Whistler Blackcomb is reporting a profitable winter season in the wake of the Olympics; first quarter results released last week show.
In a news release issued on February 10, the company reports resort revenue of $46.8 million between October and December of 2010, a jump of 10.2 per cent over the same period in the previous year. Revenues were driven by increased skier visits and "increased effective ticket prices."
Although much of the news was encouraging for Whistler Blackcomb, President and Chief Operating Officer Dave Brownlie didn't mince words when he addressed where the corporation is falling short.
"As expected we are seeing a recovery in skier visits after the 2010 Olympic and Paralympic Winter Games and we expect a return to our historical levels with overall skier visits on track to exceed two million," he said in the news release.
"However, our destination skier visits have not recovered to pre-Olympic levels. Our challenge will be to repeat the success we have achieved with our local and regional campaigns in the international markets to help drive destination skier visits."
Factors impacting destination visits included good snow conditions at resorts throughout North America, a development that persuaded skiers and snowboarders to stay closer to home. Other factors keeping destination skiers from visiting Whistler Blackcomb included a slow global economic recovery and the "relative strength" of the Canadian dollar.
Whistler Blackcomb said it would work with partners including tour operators, hotels and Tourism Whistler to increase bookings and capitalize on awareness created by the Olympic Games.
The corporation is also planning changes to packaging and introducing more "aggressive" destination programs such as "kids ski free" in February and March, as well as extending a Discovery Whistler Days program and maintaining certain discounts through the balance of the season.
Company revenues are divided into two periods in the news release: October 1 to November 8, before the company went to a $300 million public offering, a period in which the company garnered $3,902,000 in revenue. The second period is from November 9 to December 31, after the company went public.
Whistler Blackcomb also posted net earnings of $5,942,000 in the same period after operating at a deficit of $8,525,000 from October 1 to November 8. The overall profit for the quarter is a jump over net earnings of $4,235,000 for the same period in 2009.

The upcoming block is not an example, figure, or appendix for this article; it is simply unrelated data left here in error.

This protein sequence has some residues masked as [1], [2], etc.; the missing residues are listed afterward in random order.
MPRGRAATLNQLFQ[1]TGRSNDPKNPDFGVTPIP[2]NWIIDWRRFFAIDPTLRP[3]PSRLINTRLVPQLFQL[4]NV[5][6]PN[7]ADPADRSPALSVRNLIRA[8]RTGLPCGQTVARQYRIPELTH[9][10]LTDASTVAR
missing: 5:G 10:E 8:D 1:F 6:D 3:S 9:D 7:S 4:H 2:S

Resort segment operating profit excluding real estate was marked at $8.2 million for the entirety of the first quarter, increasing 7.8 per cent over a 2009 profit of $7.8 million due to increased skier visits and related activities, according to the news release.
Operating expenses for the company including resort segment operating expenses, general and administrative costs and others, were $45 million, an increase of 17.5 per cent over the same period in 2009. The increase in costs was driven partially by increases in operating expenses.
A Management's Discussion and Analysis report shows that Whistler Blackcomb's revenue is driven primarily by lift operations and business activities such as ski school, food and beverage, retail and rental operations. Lift tickets form the single biggest source of revenue for the company and that includes season passes.
Sales of season passes and frequency cards such as EDGE cards came up to 104,000 units and $34 million for the quarter, a jump of 23 per cent in units and 33 per cent in sales over the first quarter in 2009.
First quarter results also show the cost of taking the company public in order to allow it to trade on the Toronto Stock Exchange, which is in the midst of a merger with the London Stock Exchange.
It cost the company $18,930,000 to issue shares to the public, costs that included fees and commissions paid to underwriters such as Royal Bank of Canada, CIBC World Markets and BMO Capital Markets.